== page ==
One of our top prerequisites for payment reform legislation (you can see them all here) is that transparent patient activation and patient empowerment measures be baked into the reimbursement system. These include validated measures of patient experience, like the Ideal Medical Practices project’s HowsYourHealth.org survey.
A recent blog post from the project highlights mounting evidence that a positive patient experience leads to better patient outcomes. Some examples, from the post (citations omitted):
- Patients who get care in practices that are less likely to waste their time in the office and are have physicians who are more likely to listen to them are also more likely to have appropriate colorectal cancer screening.
- Patients receiving care in practices less likely to delay care (“sorry, the next available appointment with your doctor is…”) are more likely to show up for care they need.
- Patients who receive care from someone they know (good continuity) have better outcomes.
- Patients who receive good collaborative care (good access, good communication, good continuity, etc) have better rates of appropriate preventive needs met, have better control of their chronic conditions, are less likely to miss time from work/school, and have fewer preventable visits to the emergency room and hospitalizations.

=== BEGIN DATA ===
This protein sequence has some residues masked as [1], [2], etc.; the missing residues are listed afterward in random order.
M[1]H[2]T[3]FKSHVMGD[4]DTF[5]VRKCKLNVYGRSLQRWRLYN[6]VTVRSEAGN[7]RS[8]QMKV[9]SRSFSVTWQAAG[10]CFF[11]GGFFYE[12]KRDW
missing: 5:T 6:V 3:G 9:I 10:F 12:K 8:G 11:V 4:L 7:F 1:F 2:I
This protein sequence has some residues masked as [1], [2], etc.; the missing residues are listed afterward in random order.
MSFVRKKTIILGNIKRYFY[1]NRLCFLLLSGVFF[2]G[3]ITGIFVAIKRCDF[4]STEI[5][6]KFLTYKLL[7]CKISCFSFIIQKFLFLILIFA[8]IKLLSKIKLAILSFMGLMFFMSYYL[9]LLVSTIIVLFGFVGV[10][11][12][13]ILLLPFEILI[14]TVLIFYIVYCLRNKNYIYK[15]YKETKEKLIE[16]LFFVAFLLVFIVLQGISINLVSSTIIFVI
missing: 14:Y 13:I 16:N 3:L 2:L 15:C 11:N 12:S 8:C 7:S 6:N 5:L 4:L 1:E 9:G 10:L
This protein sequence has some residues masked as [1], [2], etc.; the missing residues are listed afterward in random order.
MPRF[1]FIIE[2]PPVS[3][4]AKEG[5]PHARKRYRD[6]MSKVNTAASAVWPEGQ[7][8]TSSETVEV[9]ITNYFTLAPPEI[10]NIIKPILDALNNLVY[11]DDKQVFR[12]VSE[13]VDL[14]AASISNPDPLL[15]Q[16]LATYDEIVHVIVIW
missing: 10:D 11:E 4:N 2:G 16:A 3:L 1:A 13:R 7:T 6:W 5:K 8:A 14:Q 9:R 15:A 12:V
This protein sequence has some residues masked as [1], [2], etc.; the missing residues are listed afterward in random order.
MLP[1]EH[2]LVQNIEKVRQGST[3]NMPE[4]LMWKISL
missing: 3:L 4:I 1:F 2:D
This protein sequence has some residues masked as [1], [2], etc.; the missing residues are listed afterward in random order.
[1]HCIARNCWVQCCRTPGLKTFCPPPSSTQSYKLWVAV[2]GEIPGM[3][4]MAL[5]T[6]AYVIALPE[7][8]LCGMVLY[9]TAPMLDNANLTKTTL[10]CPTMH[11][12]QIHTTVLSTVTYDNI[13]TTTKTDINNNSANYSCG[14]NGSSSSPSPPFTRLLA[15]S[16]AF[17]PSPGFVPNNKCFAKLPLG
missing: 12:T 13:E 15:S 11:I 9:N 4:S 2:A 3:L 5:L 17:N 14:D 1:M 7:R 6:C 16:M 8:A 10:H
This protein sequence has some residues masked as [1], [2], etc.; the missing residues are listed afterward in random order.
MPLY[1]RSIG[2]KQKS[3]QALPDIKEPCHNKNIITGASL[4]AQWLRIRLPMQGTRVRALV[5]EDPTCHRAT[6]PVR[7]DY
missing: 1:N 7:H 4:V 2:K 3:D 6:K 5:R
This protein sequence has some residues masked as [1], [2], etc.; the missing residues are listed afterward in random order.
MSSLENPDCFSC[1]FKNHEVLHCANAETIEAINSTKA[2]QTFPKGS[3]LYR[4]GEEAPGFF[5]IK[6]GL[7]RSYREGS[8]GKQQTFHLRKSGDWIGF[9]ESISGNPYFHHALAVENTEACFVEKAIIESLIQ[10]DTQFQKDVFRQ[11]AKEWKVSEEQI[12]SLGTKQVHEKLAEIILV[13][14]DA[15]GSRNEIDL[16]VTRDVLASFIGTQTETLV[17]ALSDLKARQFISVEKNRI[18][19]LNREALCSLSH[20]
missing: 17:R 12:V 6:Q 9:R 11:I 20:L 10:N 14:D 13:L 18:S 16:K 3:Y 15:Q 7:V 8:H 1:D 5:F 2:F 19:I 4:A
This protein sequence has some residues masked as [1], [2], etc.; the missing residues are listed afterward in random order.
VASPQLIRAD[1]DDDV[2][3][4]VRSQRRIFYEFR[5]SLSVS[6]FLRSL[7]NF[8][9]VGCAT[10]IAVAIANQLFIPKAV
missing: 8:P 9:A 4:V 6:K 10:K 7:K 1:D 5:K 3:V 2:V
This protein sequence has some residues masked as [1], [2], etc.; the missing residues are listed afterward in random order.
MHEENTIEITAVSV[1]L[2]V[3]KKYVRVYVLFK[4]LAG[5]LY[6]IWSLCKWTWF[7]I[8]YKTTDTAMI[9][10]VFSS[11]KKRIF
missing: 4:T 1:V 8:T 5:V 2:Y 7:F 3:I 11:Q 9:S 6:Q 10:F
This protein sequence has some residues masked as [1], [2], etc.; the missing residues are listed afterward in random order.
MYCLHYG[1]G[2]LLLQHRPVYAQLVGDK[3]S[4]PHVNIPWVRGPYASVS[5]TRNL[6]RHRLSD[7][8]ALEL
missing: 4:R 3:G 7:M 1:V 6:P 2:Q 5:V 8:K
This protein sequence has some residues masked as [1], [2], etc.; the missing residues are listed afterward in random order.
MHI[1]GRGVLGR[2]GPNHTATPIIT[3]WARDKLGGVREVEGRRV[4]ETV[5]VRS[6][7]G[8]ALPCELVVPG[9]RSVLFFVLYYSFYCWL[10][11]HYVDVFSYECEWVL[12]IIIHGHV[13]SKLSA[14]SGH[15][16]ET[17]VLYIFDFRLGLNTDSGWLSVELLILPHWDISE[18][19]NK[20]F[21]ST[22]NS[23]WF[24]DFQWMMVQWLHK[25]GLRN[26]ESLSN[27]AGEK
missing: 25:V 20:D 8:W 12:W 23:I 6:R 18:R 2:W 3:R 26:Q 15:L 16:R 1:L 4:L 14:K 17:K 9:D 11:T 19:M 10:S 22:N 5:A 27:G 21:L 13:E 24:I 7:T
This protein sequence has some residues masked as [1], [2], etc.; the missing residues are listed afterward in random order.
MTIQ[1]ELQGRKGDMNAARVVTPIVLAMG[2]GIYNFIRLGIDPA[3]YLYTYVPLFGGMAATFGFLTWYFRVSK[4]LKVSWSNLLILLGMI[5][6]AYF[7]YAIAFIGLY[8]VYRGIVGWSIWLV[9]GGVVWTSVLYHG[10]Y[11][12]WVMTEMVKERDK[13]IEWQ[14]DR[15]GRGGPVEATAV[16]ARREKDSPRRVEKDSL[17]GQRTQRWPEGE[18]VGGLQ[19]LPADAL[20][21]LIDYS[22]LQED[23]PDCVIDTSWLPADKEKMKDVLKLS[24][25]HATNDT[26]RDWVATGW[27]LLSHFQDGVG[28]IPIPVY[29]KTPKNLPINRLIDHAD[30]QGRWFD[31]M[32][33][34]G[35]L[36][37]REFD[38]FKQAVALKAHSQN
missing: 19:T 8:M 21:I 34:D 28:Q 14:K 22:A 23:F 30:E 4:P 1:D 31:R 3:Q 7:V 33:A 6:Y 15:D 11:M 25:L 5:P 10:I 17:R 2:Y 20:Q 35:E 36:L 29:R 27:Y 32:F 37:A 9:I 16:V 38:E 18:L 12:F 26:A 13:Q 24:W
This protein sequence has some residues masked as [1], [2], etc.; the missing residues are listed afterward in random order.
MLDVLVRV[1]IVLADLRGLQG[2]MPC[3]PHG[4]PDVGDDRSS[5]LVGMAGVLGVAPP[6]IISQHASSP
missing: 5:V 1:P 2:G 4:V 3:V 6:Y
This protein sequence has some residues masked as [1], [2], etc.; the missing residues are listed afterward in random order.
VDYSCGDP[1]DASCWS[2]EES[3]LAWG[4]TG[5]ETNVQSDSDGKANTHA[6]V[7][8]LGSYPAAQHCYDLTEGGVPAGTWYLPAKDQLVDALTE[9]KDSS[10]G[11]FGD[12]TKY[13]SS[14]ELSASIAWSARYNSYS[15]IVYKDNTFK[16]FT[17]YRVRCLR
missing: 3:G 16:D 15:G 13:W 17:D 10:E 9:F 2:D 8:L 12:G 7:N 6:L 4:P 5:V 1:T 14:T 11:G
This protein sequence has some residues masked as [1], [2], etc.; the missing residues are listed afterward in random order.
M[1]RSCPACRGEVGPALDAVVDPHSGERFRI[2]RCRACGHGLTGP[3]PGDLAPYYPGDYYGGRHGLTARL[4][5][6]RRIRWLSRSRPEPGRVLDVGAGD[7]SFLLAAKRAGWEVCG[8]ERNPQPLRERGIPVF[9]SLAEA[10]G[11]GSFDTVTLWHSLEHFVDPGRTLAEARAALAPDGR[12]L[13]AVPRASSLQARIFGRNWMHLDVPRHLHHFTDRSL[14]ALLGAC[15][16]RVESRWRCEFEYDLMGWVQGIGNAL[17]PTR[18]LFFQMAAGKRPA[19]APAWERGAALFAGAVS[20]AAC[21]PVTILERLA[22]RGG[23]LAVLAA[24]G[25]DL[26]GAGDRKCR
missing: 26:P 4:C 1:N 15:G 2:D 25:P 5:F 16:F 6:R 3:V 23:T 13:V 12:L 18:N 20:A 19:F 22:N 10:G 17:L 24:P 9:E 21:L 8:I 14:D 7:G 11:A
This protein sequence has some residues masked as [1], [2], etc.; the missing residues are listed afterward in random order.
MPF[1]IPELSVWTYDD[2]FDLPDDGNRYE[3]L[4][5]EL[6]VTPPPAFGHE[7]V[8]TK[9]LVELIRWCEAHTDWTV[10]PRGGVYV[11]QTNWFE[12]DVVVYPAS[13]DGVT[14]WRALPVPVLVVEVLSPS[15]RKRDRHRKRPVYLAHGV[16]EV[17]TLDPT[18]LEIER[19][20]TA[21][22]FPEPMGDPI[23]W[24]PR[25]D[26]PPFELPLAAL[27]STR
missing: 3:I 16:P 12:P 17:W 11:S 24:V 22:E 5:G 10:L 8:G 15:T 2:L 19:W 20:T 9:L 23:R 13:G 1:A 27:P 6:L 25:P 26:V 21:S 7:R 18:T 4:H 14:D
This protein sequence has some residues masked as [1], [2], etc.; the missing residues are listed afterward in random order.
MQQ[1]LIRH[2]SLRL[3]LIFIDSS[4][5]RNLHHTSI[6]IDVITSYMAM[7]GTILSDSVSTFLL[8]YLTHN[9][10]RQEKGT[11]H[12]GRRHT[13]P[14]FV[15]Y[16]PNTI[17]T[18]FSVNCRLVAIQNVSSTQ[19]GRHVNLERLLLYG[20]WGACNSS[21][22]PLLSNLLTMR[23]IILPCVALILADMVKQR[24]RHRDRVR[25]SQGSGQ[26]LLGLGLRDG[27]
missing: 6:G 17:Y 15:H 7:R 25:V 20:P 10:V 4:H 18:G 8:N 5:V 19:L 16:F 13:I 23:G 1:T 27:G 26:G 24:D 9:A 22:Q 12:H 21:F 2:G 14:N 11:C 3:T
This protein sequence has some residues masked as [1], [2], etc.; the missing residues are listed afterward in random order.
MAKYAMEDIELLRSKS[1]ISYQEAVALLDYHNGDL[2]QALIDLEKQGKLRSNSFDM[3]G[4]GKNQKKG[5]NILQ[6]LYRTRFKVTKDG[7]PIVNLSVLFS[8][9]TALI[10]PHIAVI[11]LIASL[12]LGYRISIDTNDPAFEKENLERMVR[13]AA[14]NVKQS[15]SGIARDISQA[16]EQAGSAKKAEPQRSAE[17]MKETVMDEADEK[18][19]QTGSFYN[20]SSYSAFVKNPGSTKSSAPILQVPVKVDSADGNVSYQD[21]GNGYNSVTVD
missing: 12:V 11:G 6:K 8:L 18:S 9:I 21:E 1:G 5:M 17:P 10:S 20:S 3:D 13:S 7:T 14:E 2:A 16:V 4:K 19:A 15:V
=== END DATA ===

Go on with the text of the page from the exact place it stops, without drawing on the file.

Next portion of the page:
The interesting thing is that there is definitely a link between patient experience of care and important outcomes. As you read these studies it is clear that patients respond positively to clinicians who take time, who treat them with respect (e.g. no intolerable waiting), who listen. We often call this “good bedside manner” though of course it is much more: practices that can do this consistently have good processes in place. It is no fluke that a practice consistently runs on time, gives the provider and patient the time they need, provides high continuity of care.
We can get to this kind of system if we flip the incentives in the fee-for-service system to start rewarding clinical teams for outcomes and quality.
As the debate over ACOs continues to heat up, we urge more attention be paid to the “A” and “C,” as opposed to all the attention lavished on the “O.”